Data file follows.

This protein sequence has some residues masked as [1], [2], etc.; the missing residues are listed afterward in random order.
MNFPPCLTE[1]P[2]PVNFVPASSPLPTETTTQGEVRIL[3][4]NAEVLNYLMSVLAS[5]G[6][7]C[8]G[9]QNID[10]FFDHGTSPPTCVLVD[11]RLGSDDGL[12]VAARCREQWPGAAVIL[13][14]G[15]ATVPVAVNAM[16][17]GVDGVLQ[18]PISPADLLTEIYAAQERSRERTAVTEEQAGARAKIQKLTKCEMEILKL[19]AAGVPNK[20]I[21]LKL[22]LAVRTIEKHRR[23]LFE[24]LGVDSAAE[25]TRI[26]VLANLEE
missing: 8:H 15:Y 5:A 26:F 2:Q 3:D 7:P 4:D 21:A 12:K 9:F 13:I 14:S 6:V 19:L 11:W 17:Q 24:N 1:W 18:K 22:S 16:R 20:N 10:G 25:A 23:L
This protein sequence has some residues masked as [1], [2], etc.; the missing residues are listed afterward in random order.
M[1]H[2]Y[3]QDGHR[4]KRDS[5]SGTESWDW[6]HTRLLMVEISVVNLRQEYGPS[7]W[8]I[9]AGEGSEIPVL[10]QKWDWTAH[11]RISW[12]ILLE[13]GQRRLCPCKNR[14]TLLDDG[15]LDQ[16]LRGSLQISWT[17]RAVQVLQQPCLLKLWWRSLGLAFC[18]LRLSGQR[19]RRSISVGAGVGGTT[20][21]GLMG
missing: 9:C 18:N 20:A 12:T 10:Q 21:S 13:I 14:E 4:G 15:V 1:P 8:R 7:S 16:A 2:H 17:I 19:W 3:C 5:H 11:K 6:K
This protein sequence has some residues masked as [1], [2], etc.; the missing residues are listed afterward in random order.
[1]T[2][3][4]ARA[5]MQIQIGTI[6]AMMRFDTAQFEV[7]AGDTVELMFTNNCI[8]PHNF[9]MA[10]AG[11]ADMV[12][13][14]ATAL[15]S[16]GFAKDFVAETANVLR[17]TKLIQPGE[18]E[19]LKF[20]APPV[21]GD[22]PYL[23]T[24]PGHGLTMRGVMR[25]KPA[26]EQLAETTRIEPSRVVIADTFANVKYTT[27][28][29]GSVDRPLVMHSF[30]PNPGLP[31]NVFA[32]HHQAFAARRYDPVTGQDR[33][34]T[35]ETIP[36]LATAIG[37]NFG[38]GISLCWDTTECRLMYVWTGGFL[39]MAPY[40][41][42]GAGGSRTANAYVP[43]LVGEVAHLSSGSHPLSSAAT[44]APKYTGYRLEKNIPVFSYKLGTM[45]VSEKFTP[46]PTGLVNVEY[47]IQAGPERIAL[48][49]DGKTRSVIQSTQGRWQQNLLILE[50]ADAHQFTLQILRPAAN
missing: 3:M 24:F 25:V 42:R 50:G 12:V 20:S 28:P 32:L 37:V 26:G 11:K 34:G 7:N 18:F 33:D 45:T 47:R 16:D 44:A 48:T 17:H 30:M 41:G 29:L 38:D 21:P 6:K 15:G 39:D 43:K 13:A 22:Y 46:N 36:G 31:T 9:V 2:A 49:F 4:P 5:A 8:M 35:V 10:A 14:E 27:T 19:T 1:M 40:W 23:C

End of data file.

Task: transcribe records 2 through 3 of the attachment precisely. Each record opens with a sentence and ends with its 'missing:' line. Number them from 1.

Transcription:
This protein sequence has some residues masked as [1], [2], etc.; the missing residues are listed afterward in random order.
M[1]H[2]Y[3]QDGHR[4]KRDS[5]SGTESWDW[6]HTRLLMVEISVVNLRQEYGPS[7]W[8]I[9]AGEGSEIPVL[10]QKWDWTAH[11]RISW[12]ILLE[13]GQRRLCPCKNR[14]TLLDDG[15]LDQ[16]LRGSLQISWT[17]RAVQVLQQPCLLKLWWRSLGLAFC[18]LRLSGQR[19]RRSISVGAGVGGTT[20][21]GLMG
missing: 9:C 18:N 20:A 12:T 10:Q 21:S 13:I 14:E 4:G 15:V 1:P 8:R 7:S 16:A 2:H 17:I 19:W 3:C 5:H 11:K 6:K
This protein sequence has some residues masked as [1], [2], etc.; the missing residues are listed afterward in random order.
[1]T[2][3][4]ARA[5]MQIQIGTI[6]AMMRFDTAQFEV[7]AGDTVELMFTNNCI[8]PHNF[9]MA[10]AG[11]ADMV[12][13][14]ATAL[15]S[16]GFAKDFVAETANVLR[17]TKLIQPGE[18]E[19]LKF[20]APPV[21]GD[22]PYL[23]T[24]PGHGLTMRGVMR[25]KPA[26]EQLAETTRIEPSRVVIADTFANVKYTT[27][28][29]GSVDRPLVMHSF[30]PNPGLP[31]NVFA[32]HHQAFAARRYDPVTGQDR[33][34]T[35]ETIP[36]LATAIG[37]NFG[38]GISLCWDTTECRLMYVWTGGFL[39]MAPY[40][41][42]GAGGSRTANAYVP[43]LVGEVAHLSSGSHPLSSAAT[44]APKYTGYRLEKNIPVFSYKLGTM[45]VSEKFTP[46]PTGLVNVEY[47]IQAGPERIAL[48][49]DGKTRSVIQSTQGRWQQNLLILE[50]ADAHQFTLQILRPAAN
missing: 3:M 24:F 25:V 42:R 50:G 12:V 20:S 28:P 32:L 37:V 26:G 11:K 34:G 7:N 18:F 33:D 45:T 47:R 16:D 44:A 48:T 17:H 30:M 41:G 29:L 38:D 21:P 6:K 15:G 39:D 43:K 13:A 22:Y 46:N 36:G 31:T 9:V 2:A 49:F 4:P 5:A 8:M 35:V 10:A 14:E 27:T 19:T 1:M 40:W 23:C